Sealing the Left Tank Stiffeners

Time to work with the black sticky goop again.  This time I decided to do a little more prep work, and forgo pitting sealant on the rivets, instead slather it onto the stiffeners first.  First things, first:  I need to scuff the mating areas, and clean them very well with acetone and MEK.  So, I grabbed a scotchbrite pad and scuffed up the rivet line where the stiffeners would go. It’s a little hard to tell in this photo, but the horizontal row of rivet holes were the ones I scuffed, with about a 1.5″ wide area.

Next step was to clean this scuffed area squeeky clean with some acetone and MEK until the cloth came up clean, and then mask off the areas where I don’t want sealant to go.  I used the stiffeners as my guides, and left a small area around them for the sealant fillet.  Plain old making tape worked fine here.  I also made sure to mask the area off where the ribs would go later on, I didn’t do this on the right tank, and it made a heck of a mess to clean up later.

You can see the difference of where I scuffed in this photo a little better, and the masking shows up a bit better.

This is where things went a little fast, and I didn’t have time to take all my gloves off and snap photos with my phone.  I pulled some AN426AD3-3.5 rivets from my the glass jar where they’d been soaking in MEK, dried them off on a terry cloth towel, and inserted them into the rivet holes.  Then I put masking tape over the rivet heads to serve as back riveting tape, and hold them in place.  Next, I mixed up 50 grams of the white part and 5 grams of the black part of the sealant, and donned all the necessary gloves and protections from the goop, and went to work.  Like I mentioned earlier, I decided to only put the sealant onto the bottom side of the stiffener, THEN place it down onto the rivets and skin.  This was SOOO much easier.  I smeared the entire bottom side of the stiffener with probably 1/8″ or so of sealant, enough so that I would get some squished out when I riveted them onto the skins, but not so much that it’d cause pillowing.  I did ALL my stiffeners like this, placing them into their marked positions on the skins.

Like I mentioned, I REALLY wish I had snapped some more photos, but I tend to get this sealant EVERYWHERE, and I knew it would be all over my phone if I tried to sneak a photo.  But, after I had all my stiffeners slathered in sealant, and placed onto their spot on the skins, I started back riveting them into place.  I slide my back rivet plate into position, and then back riveted the stiffeners starting in their center and working outwards to their edges.  A nice bead of sealant would gently squeeze out from under the stiffener as it went into place, making it really easy to do the fillets later.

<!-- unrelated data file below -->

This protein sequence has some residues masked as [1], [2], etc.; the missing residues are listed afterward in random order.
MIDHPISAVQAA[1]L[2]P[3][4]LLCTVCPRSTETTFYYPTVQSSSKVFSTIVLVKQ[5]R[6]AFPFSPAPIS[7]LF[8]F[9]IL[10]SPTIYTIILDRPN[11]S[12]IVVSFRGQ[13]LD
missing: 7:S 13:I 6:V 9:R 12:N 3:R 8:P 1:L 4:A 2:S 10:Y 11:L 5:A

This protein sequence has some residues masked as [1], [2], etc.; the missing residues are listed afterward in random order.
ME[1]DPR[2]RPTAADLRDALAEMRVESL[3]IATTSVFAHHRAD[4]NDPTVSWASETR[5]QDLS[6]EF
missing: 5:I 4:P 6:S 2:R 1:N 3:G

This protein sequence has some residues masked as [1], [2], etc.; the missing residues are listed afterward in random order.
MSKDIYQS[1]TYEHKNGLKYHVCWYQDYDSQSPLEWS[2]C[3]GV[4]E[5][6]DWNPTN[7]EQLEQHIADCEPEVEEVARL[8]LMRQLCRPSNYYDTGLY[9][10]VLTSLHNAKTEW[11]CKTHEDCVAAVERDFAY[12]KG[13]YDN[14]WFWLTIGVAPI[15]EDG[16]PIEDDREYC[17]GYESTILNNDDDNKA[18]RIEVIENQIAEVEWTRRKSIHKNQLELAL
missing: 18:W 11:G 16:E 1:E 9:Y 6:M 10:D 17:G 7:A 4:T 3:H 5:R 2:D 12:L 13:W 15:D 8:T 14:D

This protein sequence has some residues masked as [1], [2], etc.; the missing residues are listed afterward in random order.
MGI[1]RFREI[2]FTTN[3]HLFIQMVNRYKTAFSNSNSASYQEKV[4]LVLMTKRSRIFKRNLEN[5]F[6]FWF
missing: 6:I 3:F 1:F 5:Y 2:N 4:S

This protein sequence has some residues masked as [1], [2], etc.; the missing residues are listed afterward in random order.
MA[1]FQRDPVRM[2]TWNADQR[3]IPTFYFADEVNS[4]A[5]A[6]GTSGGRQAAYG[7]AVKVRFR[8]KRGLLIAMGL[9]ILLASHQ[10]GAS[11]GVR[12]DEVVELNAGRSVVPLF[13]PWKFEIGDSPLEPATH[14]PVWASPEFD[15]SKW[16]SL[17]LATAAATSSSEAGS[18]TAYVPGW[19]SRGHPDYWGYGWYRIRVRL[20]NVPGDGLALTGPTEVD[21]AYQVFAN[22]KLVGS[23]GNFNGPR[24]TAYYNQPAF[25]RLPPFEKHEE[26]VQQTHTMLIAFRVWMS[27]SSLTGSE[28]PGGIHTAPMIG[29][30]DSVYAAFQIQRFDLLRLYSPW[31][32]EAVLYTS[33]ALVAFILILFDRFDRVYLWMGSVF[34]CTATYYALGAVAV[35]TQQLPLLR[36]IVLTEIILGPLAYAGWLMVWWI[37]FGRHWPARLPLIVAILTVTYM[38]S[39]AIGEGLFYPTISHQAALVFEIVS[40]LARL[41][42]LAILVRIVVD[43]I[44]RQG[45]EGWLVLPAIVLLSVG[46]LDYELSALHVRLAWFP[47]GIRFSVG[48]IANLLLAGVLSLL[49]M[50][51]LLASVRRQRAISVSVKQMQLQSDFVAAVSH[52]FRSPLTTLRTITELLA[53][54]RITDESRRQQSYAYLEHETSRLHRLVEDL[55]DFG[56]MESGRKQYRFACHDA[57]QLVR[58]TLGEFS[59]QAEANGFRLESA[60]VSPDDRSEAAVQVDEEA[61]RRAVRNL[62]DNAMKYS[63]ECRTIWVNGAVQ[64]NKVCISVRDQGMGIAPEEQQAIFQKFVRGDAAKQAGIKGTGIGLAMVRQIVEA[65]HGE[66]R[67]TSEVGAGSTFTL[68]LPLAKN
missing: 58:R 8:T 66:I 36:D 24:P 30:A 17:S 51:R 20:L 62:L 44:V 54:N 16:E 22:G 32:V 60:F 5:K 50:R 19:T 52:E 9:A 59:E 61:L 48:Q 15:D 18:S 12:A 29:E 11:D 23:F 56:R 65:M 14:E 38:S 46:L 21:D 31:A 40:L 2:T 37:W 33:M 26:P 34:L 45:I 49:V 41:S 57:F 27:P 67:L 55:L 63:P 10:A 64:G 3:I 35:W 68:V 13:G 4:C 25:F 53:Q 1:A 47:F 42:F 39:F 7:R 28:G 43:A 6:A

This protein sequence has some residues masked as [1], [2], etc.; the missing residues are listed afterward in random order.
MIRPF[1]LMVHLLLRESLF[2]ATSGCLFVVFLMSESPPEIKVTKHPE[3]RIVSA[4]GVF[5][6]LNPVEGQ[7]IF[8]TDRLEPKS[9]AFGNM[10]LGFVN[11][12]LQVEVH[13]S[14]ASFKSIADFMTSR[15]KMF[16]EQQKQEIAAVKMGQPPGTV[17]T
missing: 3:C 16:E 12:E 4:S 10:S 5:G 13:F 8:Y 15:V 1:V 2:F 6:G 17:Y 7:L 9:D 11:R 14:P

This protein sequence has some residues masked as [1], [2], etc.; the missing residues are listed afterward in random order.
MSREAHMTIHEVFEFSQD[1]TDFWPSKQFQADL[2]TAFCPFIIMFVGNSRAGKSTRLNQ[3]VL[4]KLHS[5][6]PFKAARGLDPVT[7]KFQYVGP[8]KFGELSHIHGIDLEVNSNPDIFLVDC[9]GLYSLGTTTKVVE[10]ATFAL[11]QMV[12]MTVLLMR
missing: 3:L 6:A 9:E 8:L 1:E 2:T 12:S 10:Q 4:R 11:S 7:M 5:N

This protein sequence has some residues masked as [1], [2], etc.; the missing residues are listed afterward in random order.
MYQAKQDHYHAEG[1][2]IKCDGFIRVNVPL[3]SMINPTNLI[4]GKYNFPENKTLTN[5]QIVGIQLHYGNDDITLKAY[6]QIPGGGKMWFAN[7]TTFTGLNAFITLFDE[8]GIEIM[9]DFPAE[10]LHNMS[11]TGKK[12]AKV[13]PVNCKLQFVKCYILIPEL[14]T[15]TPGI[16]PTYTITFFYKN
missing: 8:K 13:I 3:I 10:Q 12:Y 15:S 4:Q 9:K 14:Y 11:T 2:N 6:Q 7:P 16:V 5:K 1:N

Once I had all the stiffeners back riveted into place, I only had enough sealant left in my cup to complete the dollops on the rivet heads on a couple of stiffeners, so I mixed up another 50/5 grams and then applied the dollops of sealant onto the shop heads of all the remaining rivets.  I TRIED my best to not make a huge mess, but as you can see, I was only partly succesful:

But, I’d much rather have too much sealant and be messy than not have enough and deal with leaks.  After I’d dolloped my shop heads, it was time to work the filets around the stiffeners.  The sealant was starting to cure, but that made it a little easier to work with on the filets I think.  I used popcicle sticks to dip some sealant out where needed, and make my filets, making sure to get completely all around the stiffener.

Thank goodness for the masking tape, because I was making a helluva mess.  Once I had all the filets made, I double checked everything looked good, and the removed the masking tape so that the sealant would self level as it cured, and not have any tall ridges where the masking tape was.  The tape came off easy, and left some very clean looking lines!

As you can see above, there were a few spots where I went back and touched up a bit after pulling the masking tape.  I still managed to make a little bit of a mess, but this won’t be hard to clean up once its cured.  Lastly, I decided to check the manufactured heads on the rivets to make sure I had some sealant squeeze around the heads in the dimples from riveting to help seal them.  To my surprise, this process worked very nicely on getting sealant all the way back into the dimple! You can see the dark circles around the rivet in the masking tape in this photo:



And this photo is with the masking tape removed.  You can see where the sealant did a nice job of squishing down into the dimple from the other side! I didn’t wipe this away for now, as I want to cure a bit to make a good seal, it will get sanded away during the painting process anyways.  The rivets were all set perfectly and looked great!

Then it was clean up time.  I only had to clean off my back rivet set in some MEK, as nothing else got contaminated due to the masking job.  It’s well worth the time to mask this stuff off first, and save a ton of clean up time in the end.  I had learned that lesson on the right tank stiffeners 🙂 I’ll leave more photos in the gallery below to show some of the filets and dollops on all the other stiffeners.

Google Photos Link:

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Hours Worked: 2.75


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